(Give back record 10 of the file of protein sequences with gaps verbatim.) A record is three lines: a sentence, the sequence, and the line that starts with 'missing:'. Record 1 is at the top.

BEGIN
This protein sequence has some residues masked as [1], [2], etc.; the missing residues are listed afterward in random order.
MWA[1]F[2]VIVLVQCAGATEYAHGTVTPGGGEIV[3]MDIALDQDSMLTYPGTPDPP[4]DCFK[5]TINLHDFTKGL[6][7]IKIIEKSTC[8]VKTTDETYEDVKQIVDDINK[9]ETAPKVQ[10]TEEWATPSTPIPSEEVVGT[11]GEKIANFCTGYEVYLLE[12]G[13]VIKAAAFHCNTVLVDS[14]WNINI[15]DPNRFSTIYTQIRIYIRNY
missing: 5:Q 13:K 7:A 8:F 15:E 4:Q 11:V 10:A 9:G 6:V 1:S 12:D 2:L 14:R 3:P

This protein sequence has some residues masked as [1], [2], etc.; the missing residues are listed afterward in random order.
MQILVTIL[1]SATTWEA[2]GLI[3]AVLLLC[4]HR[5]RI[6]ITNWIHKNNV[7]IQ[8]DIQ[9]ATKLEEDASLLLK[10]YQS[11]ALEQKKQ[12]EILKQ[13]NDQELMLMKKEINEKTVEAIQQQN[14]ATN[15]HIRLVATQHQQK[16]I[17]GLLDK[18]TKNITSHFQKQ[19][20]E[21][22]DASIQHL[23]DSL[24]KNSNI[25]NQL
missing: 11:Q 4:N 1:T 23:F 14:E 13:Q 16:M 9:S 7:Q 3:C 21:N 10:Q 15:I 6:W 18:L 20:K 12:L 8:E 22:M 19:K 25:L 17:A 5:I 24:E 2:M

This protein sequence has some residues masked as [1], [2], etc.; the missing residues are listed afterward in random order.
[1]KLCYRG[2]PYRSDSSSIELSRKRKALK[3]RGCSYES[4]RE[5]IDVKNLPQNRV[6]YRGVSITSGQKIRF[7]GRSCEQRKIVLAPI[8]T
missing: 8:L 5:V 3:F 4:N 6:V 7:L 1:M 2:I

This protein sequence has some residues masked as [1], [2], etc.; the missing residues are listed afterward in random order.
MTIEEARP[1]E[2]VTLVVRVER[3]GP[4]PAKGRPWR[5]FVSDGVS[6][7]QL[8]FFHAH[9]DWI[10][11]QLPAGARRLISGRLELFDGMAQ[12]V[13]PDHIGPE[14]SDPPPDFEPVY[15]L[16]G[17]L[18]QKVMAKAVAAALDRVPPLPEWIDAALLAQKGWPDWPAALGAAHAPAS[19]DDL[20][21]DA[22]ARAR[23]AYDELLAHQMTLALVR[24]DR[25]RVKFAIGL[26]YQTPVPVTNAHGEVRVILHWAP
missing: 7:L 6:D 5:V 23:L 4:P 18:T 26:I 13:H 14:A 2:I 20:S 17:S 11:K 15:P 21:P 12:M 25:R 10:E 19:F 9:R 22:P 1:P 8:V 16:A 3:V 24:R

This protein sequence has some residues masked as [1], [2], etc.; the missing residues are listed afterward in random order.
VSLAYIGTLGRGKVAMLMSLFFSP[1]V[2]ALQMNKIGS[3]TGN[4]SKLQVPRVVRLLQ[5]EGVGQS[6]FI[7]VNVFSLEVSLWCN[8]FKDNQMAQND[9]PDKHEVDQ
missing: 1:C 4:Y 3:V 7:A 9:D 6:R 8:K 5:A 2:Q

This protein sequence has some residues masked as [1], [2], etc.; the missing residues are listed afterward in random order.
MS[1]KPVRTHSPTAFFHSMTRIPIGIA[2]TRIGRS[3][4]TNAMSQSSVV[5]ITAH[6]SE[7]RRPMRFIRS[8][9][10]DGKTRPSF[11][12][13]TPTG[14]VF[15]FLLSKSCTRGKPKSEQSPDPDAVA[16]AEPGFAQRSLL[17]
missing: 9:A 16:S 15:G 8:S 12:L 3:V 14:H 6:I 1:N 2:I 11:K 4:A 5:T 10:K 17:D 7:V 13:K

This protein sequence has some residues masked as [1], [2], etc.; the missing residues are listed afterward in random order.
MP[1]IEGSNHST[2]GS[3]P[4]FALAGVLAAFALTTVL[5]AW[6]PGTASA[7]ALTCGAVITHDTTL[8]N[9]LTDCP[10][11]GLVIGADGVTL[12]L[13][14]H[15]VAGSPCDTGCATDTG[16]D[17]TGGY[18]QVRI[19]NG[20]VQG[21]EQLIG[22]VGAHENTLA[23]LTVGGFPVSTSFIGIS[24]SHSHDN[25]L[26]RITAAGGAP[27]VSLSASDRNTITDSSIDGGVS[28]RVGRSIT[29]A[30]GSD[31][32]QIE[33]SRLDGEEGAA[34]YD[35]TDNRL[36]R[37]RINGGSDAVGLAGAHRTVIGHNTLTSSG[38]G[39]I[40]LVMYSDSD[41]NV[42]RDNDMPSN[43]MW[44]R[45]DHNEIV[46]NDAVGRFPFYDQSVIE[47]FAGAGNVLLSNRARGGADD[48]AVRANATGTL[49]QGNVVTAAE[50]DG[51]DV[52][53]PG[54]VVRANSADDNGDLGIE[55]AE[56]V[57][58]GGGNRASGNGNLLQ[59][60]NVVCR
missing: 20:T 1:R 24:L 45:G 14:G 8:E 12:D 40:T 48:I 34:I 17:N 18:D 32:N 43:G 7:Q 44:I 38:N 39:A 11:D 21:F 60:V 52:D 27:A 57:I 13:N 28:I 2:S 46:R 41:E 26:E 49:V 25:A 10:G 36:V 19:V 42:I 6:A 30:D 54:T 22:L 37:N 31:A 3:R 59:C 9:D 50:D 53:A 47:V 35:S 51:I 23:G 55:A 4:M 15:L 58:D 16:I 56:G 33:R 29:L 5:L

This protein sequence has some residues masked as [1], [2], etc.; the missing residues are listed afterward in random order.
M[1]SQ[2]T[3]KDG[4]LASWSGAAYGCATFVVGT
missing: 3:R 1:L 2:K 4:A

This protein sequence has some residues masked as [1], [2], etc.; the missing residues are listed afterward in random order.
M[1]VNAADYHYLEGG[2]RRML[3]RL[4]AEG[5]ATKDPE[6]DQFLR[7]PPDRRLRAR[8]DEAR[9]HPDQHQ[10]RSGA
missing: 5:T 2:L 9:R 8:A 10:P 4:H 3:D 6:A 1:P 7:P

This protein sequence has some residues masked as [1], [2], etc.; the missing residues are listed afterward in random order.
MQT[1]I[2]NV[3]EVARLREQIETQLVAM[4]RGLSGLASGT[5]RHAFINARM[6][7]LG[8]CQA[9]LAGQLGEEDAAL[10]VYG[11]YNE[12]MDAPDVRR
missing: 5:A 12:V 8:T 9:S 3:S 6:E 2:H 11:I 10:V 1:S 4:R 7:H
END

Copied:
This protein sequence has some residues masked as [1], [2], etc.; the missing residues are listed afterward in random order.
MQT[1]I[2]NV[3]EVARLREQIETQLVAM[4]RGLSGLASGT[5]RHAFINARM[6][7]LG[8]CQA[9]LAGQLGEEDAAL[10]VYG[11]YNE[12]MDAPDVRR
missing: 5:A 12:V 8:T 9:S 3:S 6:E 2:H 11:I 10:V 1:S 4:R 7:H